2. The Brains Attention System Is More Strongly Engaged by Trump

According to a SOURCE that monitored brain activity while participants watched 40 minutes of political ads and debate clips from the presidential candidates, Donald Trump is unique in his ability to keep the brain engaged. While Hillary Clinton could only hold attention for so long, Trump kept both attention and emotional arousal high throughout the viewing session. This pattern of activity was seen even when Trump made remarks that individuals didnt necessarily agree with. His showmanship and simple language clearly resonate with some at a visceral level.

3. America’s Obsession with Entertainment and Celebrities

Essentially, the loyalty of Trump supporters may in part be explained by America’s ADDICTION with entertainment and reality TV. To some, it doesn’t matter what Trump actually says because hes so amusing to watch. With the Donald, you are always left wondering what outrageous thing he is going to say or do next. He keeps us on the edge of our seat, and for that reason, some Trump supporters will FORGIVE anything he says. They are happy as long as they are kept entertained.

4. “Some Men Just Want to Watch the World Burn.”

Some intelligent people who know better are supporting Trump simply to be rebellious or to introduce chaos into the political system. They may have such distaste for the establishment and Democrats like Hillary Clinton that their support for Trump is a symbolic middle finger directed at Washington. These people do not have their priorities straight, and perhaps have other issues, like an innate DESIRE TO TROLL OTHERS, or a deranged obsession with SCHADENFREUDE.

5. The Fear-Factor: Conservatives Are More Sensitive to Threat

Science has unequivocally shown that the conservative BRAIN has an exaggerated 2008 STUDY in the journal Science found that conservatives have a stronger physiological reaction to startling noises and graphic images compared to liberals. A BRAIN-IMAGING STUDY published in Current Biology revealed that those who lean right politically tend to have a larger amygdala - a structure that is electrically active during states of fear and anxiety. And a 2014 FMRI STUDY that it is possible to predict whether someone is a liberal or conservative simply by looking at their brain activity while they view threatening or disgusting images, such as mutilated bodies. Specifically, the brains of self-identified conservatives generated more activity overall in response to the disturbing images.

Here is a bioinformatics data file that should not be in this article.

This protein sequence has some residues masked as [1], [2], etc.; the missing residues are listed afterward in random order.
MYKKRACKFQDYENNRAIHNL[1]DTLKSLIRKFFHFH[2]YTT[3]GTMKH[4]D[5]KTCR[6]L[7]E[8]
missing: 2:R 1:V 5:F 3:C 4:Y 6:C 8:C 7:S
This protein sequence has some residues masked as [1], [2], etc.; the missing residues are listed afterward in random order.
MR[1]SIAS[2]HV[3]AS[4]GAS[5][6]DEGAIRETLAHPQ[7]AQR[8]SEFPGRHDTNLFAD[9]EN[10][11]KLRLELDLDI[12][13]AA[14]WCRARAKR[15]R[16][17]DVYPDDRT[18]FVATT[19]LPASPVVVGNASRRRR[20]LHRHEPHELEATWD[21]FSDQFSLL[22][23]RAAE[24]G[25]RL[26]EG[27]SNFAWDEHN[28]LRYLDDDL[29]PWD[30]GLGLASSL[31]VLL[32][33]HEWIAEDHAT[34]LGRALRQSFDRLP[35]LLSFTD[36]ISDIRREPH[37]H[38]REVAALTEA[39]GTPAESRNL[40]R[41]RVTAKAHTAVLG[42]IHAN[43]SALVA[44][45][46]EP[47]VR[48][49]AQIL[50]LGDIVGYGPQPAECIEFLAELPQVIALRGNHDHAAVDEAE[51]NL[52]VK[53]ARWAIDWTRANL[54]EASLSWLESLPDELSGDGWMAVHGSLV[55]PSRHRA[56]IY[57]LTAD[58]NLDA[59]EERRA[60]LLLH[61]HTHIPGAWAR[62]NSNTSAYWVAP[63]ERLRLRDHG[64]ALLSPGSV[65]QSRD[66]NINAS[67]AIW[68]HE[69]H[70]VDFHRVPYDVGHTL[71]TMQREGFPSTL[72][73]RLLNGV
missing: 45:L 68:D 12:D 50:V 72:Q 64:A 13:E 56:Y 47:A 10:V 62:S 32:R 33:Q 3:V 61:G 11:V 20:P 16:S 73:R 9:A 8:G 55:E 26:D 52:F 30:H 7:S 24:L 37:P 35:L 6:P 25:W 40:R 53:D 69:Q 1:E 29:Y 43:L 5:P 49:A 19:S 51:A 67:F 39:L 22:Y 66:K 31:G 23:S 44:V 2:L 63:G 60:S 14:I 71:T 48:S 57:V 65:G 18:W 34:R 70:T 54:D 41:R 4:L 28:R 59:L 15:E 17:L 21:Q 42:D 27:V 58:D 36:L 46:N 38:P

These brain responses are automatic, and not influenced by logic or reason. As long as Trump continues his fear mongering by constantly portraying Muslims and Hispanic immigrants as imminent dangers, many conservative brains will involuntarily light up like light bulbs being controlled by a switch. Fear keeps his followers energized and focused on safety. And when you think you’ve found your protector, you become less concerned with offensive and divisive remarks.

6. The Power of Mortality Reminders and Perceived Existential Threat

A well-supported theory from social psychology, known as TERROR MANAGEMENT THEORY, explains why Trumps fear mongering is doubly effective. The theory is based on the fact that humans have a unique awareness of their own mortality. The inevitability of oneҒs death creates existential terror and ANXIETY that is always residing below the surface. In order to manage this terror, humans adopt cultural worldviews - like religions, political ideologies, and national identities - that act as a buffer by instilling life with meaning and value.